Oñate has a specific device for catching and killing Dix Van Dyke: a Yaqui assassin nicknamed “El Tigre.” Faust spends a great deal of time in this section of the book exploring the history of Oñate and the Yaquis; it would seem a waste to move away from the action, but Faust knew how to inject emotion into both sides of tale, fleshing out his psychological drama from all angles. And in his poetic hands, everything on the page is worth reading. Faust also starts to develop a tangled, Sophoclean relationship between El Tigre’s daughter, Dolores, and the two powerful men in her life. The level of physical and mental sadism between Señor Oñate and Dolores make for weird and powerful scenes of the sort readers would not expect in a pulp Western.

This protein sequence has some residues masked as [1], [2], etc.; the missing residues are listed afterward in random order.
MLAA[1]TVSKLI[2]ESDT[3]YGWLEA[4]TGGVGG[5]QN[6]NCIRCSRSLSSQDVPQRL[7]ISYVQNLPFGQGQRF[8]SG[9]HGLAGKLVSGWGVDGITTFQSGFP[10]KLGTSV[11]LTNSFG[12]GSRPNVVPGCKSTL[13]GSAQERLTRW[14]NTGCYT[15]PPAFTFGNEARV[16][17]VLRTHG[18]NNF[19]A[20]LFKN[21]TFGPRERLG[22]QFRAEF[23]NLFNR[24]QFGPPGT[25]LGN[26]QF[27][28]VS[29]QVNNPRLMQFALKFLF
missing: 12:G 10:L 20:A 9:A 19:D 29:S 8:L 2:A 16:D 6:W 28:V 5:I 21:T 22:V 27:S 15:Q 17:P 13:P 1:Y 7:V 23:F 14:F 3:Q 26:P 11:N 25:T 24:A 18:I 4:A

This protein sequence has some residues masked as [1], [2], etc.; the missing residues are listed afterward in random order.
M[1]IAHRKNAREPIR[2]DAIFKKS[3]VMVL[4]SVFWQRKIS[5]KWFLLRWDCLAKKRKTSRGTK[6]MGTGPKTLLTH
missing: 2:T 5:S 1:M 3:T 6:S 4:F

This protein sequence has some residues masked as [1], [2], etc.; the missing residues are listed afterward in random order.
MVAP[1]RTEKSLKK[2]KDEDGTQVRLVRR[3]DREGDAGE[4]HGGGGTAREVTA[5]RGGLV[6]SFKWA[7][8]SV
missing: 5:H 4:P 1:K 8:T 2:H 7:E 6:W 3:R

The dialogue between El Tigre and Dolores, supposedly translated from their native Yaqui tongue, is overly archaic and one of the few places where the novel starts to show its age. But as this style remains steady in the story, it starts to take on a level of unreality that suits the strange places the book goes, and the even stranger places that Dolores goes. She’s an intensely sexual character, although the writing cannot specifically draw attention to it, but the boiling tensions are obvious and they continue to build throughout the second half.